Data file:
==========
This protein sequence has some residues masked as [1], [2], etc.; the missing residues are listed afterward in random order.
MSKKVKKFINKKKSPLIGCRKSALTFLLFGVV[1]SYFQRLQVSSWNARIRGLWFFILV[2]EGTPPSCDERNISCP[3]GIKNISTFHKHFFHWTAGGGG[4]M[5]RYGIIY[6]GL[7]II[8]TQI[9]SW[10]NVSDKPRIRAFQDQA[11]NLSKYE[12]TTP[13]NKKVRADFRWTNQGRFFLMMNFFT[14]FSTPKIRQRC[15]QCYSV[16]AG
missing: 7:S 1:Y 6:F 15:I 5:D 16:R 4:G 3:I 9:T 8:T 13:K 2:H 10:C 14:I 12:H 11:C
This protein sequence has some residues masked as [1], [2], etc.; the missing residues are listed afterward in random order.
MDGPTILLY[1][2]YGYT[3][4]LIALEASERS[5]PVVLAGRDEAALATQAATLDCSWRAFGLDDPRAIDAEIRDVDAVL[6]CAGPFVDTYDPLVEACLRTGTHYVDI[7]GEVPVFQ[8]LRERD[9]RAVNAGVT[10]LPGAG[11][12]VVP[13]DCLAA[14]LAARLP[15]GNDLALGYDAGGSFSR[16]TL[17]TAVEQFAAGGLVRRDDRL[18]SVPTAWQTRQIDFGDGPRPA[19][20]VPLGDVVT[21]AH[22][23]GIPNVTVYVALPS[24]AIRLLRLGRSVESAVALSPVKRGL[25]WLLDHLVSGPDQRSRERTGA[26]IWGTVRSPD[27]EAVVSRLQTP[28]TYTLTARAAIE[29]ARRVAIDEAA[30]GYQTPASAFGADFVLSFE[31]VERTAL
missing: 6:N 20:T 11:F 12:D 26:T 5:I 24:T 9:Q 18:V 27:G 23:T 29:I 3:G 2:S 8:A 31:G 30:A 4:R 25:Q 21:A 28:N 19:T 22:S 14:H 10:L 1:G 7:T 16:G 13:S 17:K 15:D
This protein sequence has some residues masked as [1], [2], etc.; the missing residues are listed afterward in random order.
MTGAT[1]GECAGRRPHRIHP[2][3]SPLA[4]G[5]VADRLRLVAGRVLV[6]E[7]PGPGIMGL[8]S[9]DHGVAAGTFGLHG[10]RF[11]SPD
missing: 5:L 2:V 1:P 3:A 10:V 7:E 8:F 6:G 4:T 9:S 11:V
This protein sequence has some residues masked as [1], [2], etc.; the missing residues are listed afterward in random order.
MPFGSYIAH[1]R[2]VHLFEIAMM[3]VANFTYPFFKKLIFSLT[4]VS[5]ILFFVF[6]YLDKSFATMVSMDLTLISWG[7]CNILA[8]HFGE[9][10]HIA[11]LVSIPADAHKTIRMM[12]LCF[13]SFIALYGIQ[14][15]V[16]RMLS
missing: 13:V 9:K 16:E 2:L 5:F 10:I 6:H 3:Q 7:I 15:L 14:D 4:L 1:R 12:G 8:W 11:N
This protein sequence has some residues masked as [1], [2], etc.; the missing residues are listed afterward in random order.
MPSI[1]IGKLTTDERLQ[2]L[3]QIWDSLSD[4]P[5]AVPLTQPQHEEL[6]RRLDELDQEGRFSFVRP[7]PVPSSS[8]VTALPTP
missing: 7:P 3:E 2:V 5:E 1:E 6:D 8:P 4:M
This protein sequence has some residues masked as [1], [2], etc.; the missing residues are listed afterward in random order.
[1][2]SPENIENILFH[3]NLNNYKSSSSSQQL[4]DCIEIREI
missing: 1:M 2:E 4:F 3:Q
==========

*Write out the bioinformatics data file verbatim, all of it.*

This protein sequence has some residues masked as [1], [2], etc.; the missing residues are listed afterward in random order.
MSKKVKKFINKKKSPLIGCRKSALTFLLFGVV[1]SYFQRLQVSSWNARIRGLWFFILV[2]EGTPPSCDERNISCP[3]GIKNISTFHKHFFHWTAGGGG[4]M[5]RYGIIY[6]GL[7]II[8]TQI[9]SW[10]NVSDKPRIRAFQDQA[11]NLSKYE[12]TTP[13]NKKVRADFRWTNQGRFFLMMNFFT[14]FSTPKIRQRC[15]QCYSV[16]AG
missing: 7:S 1:Y 6:F 15:I 5:D 16:R 4:G 3:I 9:T 8:T 13:K 2:H 10:C 14:I 12:H 11:C
This protein sequence has some residues masked as [1], [2], etc.; the missing residues are listed afterward in random order.
MDGPTILLY[1][2]YGYT[3][4]LIALEASERS[5]PVVLAGRDEAALATQAATLDCSWRAFGLDDPRAIDAEIRDVDAVL[6]CAGPFVDTYDPLVEACLRTGTHYVDI[7]GEVPVFQ[8]LRERD[9]RAVNAGVT[10]LPGAG[11][12]VVP[13]DCLAA[14]LAARLP[15]GNDLALGYDAGGSFSR[16]TL[17]TAVEQFAAGGLVRRDDRL[18]SVPTAWQTRQIDFGDGPRPA[19][20]VPLGDVVT[21]AH[22][23]GIPNVTVYVALPS[24]AIRLLRLGRSVESAVALSPVKRGL[25]WLLDHLVSGPDQRSRERTGA[26]IWGTVRSPD[27]EAVVSRLQTP[28]TYTLTARAAIE[29]ARRVAIDEAA[30]GYQTPASAFGADFVLSFE[31]VERTAL
missing: 6:N 20:T 11:F 12:D 26:T 5:I 24:T 9:Q 18:V 27:G 23:T 29:I 3:G 2:S 8:A 31:G 30:A 4:R 25:Q 21:A 28:N 19:T 22:S 14:H 10:L 1:G 7:T 16:G 13:S 17:K 15:D
This protein sequence has some residues masked as [1], [2], etc.; the missing residues are listed afterward in random order.
MTGAT[1]GECAGRRPHRIHP[2][3]SPLA[4]G[5]VADRLRLVAGRVLV[6]E[7]PGPGIMGL[8]S[9]DHGVAAGTFGLHG[10]RF[11]SPD
missing: 5:L 2:V 1:P 3:A 10:V 7:E 8:F 6:G 4:T 9:S 11:V
This protein sequence has some residues masked as [1], [2], etc.; the missing residues are listed afterward in random order.
MPFGSYIAH[1]R[2]VHLFEIAMM[3]VANFTYPFFKKLIFSLT[4]VS[5]ILFFVF[6]YLDKSFATMVSMDLTLISWG[7]CNILA[8]HFGE[9][10]HIA[11]LVSIPADAHKTIRMM[12]LCF[13]SFIALYGIQ[14][15]V[16]RMLS
missing: 13:V 9:K 16:E 2:L 5:F 10:I 6:H 3:Q 7:I 15:L 14:D 4:L 1:R 12:G 8:W 11:N
This protein sequence has some residues masked as [1], [2], etc.; the missing residues are listed afterward in random order.
MPSI[1]IGKLTTDERLQ[2]L[3]QIWDSLSD[4]P[5]AVPLTQPQHEEL[6]RRLDELDQEGRFSFVRP[7]PVPSSS[8]VTALPTP
missing: 7:P 3:E 2:V 5:E 1:E 6:D 8:P 4:M
This protein sequence has some residues masked as [1], [2], etc.; the missing residues are listed afterward in random order.
[1][2]SPENIENILFH[3]NLNNYKSSSSSQQL[4]DCIEIREI
missing: 1:M 2:E 4:F 3:Q